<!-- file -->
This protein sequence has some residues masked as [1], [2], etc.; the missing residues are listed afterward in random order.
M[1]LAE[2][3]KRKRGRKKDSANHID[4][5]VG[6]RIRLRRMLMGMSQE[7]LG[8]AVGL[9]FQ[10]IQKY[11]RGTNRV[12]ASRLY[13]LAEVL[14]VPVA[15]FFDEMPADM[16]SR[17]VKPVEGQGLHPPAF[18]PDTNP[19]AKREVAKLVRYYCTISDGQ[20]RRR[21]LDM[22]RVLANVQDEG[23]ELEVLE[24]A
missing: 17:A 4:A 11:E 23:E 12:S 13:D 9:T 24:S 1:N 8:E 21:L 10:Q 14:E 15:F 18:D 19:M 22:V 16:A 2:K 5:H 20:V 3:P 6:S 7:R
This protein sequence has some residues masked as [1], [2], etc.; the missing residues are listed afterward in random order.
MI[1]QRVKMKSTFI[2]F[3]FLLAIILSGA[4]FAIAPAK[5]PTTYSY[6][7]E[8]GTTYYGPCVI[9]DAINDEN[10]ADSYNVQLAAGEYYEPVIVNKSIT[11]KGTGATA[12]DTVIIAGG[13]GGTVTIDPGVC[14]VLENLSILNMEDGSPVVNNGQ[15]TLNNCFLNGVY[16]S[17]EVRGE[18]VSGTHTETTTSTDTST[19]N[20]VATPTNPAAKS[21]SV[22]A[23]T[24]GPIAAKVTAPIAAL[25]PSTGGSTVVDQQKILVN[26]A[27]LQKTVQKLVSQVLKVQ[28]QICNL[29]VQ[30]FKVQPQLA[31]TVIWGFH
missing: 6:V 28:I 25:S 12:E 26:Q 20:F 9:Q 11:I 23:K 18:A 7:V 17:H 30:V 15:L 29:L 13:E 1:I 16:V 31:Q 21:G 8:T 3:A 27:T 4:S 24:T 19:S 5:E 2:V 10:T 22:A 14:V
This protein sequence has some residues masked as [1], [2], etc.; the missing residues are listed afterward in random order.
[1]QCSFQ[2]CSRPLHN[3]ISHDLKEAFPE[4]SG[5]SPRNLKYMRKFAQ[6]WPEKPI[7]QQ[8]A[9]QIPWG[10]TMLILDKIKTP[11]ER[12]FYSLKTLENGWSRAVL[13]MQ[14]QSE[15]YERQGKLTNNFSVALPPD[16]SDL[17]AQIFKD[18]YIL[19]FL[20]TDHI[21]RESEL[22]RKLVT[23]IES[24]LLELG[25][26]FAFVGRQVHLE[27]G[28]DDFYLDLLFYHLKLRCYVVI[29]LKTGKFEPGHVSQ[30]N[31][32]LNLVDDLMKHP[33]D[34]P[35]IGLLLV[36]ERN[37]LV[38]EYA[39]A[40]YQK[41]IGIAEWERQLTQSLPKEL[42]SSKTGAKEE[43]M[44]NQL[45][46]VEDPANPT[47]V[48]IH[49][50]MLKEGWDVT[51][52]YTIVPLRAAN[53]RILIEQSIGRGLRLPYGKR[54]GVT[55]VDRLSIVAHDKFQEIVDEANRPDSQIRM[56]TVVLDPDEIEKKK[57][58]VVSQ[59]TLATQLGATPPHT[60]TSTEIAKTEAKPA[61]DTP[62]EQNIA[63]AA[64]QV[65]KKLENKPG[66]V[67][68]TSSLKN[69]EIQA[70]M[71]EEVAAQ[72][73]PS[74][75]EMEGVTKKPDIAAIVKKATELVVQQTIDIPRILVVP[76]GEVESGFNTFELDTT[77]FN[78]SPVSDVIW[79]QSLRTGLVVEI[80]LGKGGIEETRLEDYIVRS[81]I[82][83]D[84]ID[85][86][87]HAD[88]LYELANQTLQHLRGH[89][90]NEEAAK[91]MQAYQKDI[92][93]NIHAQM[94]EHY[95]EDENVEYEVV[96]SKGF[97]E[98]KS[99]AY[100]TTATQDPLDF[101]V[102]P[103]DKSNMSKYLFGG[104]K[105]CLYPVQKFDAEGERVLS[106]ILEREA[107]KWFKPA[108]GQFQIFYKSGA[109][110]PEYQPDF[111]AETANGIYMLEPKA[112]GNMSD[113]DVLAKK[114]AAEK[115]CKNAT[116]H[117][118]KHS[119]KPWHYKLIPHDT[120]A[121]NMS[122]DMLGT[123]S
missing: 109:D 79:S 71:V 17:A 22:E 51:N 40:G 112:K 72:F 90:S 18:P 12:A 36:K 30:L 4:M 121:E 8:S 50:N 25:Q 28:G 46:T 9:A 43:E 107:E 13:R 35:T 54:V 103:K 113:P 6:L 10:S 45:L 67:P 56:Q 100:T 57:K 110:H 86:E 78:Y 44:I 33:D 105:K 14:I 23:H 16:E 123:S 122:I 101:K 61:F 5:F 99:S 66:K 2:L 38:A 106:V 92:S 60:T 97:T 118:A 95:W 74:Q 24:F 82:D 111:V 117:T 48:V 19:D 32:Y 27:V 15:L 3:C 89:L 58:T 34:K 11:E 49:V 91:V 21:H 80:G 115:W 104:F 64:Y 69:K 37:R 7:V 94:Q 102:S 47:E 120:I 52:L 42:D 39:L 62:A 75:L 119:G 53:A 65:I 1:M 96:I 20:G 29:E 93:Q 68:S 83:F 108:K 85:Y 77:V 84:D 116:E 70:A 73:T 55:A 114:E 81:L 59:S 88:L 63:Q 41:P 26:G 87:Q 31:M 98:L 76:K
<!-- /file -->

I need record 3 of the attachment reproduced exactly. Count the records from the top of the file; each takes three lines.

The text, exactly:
This protein sequence has some residues masked as [1], [2], etc.; the missing residues are listed afterward in random order.
[1]QCSFQ[2]CSRPLHN[3]ISHDLKEAFPE[4]SG[5]SPRNLKYMRKFAQ[6]WPEKPI[7]QQ[8]A[9]QIPWG[10]TMLILDKIKTP[11]ER[12]FYSLKTLENGWSRAVL[13]MQ[14]QSE[15]YERQGKLTNNFSVALPPD[16]SDL[17]AQIFKD[18]YIL[19]FL[20]TDHI[21]RESEL[22]RKLVT[23]IES[24]LLELG[25][26]FAFVGRQVHLE[27]G[28]DDFYLDLLFYHLKLRCYVVI[29]LKTGKFEPGHVSQ[30]N[31][32]LNLVDDLMKHP[33]D[34]P[35]IGLLLV[36]ERN[37]LV[38]EYA[39]A[40]YQK[41]IGIAEWERQLTQSLPKEL[42]SSKTGAKEE[43]M[44]NQL[45][46]VEDPANPT[47]V[48]IH[49][50]MLKEGWDVT[51][52]YTIVPLRAAN[53]RILIEQSIGRGLRLPYGKR[54]GVT[55]VDRLSIVAHDKFQEIVDEANRPDSQIRM[56]TVVLDPDEIEKKK[57][58]VVSQ[59]TLATQLGATPPHT[60]TSTEIAKTEAKPA[61]DTP[62]EQNIA[63]AA[64]QV[65]KKLENKPG[66]V[67][68]TSSLKN[69]EIQA[70]M[71]EEVAAQ[72][73]PS[74][75]EMEGVTKKPDIAAIVKKATELVVQQTIDIPRILVVP[76]GEVESGFNTFELDTT[77]FN[78]SPVSDVIW[79]QSLRTGLVVEI[80]LGKGGIEETRLEDYIVRS[81]I[82][83]D[84]ID[85][86][87]HAD[88]LYELANQTLQHLRGH[89][90]NEEAAK[91]MQAYQKDI[92][93]NIHAQM[94]EHY[95]EDENVEYEVV[96]SKGF[97]E[98]KS[99]AY[100]TTATQDPLDF[101]V[102]P[103]DKSNMSKYLFGG[104]K[105]CLYPVQKFDAEGERVLS[106]ILEREA[107]KWFKPA[108]GQFQIFYKSGA[109][110]PEYQPDF[111]AETANGIYMLEPKA[112]GNMSD[113]DVLAKK[114]AAEK[115]CKNAT[116]H[117][118]KHS[119]KPWHYKLIPHDT[120]A[121]NMS[122]DMLGT[123]S
missing: 109:D 79:S 71:V 17:A 22:E 51:N 40:G 112:K 72:F 90:S 18:P 12:A 36:K 30:L 4:M 121:E 8:S 50:N 25:Q 28:G 46:T 9:A 43:E 107:E 13:R 35:T 54:V 103:K 113:P 6:L 10:S 45:L 67:P 56:Q 100:T 57:K 110:H 86:E 78:Y 44:I 33:D 105:K 14:I 23:H 16:E 123:S 122:I 101:K 61:F 5:F 99:S 66:K 2:L 38:A 106:V 92:S 60:T 97:T 118:A 95:W 74:Q 24:F 82:D 111:V 117:T 48:V 19:D 32:Y 27:V 15:L 3:C 89:L 58:T 34:K 11:E 49:V 91:V 21:H 80:G 115:W 104:F 64:Y 69:K 37:R 7:V 94:Q 102:S 47:E 120:I 52:L 42:D 39:L 62:A 75:L 119:G 53:A 65:I 1:M 96:I 20:G 29:E 93:Q 68:S 83:F 108:K 85:Y 77:V 84:D 116:E 70:A 73:T 55:A 114:E 81:L 59:S 88:L 63:Q 41:P 26:G 87:Q 31:M 98:L 76:K